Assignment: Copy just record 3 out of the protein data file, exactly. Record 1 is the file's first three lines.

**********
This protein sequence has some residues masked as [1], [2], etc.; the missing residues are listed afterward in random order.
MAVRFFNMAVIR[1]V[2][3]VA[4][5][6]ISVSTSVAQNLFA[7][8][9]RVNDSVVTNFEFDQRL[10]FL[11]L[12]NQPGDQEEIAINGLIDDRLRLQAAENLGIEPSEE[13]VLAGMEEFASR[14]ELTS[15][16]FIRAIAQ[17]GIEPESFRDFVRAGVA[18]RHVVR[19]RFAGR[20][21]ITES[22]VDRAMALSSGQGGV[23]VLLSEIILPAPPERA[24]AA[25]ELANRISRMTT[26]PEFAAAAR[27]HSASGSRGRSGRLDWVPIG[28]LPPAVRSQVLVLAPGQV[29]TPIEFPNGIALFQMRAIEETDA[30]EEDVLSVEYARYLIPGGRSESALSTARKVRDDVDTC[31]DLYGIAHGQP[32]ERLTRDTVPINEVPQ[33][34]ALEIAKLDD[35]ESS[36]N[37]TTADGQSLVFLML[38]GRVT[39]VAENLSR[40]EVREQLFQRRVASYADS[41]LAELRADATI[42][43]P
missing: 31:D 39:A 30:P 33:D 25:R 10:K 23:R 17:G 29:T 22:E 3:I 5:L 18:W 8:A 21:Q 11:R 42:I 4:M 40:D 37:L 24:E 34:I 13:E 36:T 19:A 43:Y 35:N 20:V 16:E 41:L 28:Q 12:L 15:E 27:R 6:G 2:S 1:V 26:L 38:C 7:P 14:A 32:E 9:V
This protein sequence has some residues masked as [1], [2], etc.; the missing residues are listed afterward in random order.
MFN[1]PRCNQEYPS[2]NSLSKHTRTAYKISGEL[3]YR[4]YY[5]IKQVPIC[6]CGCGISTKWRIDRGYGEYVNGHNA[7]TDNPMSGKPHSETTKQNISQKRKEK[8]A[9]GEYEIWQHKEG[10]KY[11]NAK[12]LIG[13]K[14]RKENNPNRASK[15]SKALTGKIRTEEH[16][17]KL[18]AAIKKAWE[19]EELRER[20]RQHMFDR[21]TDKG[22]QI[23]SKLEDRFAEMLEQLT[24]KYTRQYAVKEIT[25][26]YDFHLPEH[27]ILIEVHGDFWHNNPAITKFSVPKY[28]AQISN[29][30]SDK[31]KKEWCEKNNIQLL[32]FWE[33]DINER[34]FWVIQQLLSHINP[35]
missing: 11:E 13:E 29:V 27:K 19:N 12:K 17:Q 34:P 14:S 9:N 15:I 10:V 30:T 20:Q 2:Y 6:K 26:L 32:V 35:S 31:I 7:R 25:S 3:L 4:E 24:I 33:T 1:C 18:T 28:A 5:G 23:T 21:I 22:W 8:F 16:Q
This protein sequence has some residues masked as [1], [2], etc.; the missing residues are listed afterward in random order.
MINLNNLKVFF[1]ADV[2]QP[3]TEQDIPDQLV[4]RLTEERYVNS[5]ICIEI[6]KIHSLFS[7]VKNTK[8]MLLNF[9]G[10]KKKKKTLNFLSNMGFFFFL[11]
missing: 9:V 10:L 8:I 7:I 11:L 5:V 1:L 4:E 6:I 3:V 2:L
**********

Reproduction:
This protein sequence has some residues masked as [1], [2], etc.; the missing residues are listed afterward in random order.
MINLNNLKVFF[1]ADV[2]QP[3]TEQDIPDQLV[4]RLTEERYVNS[5]ICIEI[6]KIHSLFS[7]VKNTK[8]MLLNF[9]G[10]KKKKKTLNFLSNMGFFFFL[11]
missing: 9:V 10:L 8:I 7:I 11:L 5:V 1:L 4:E 6:I 3:V 2:L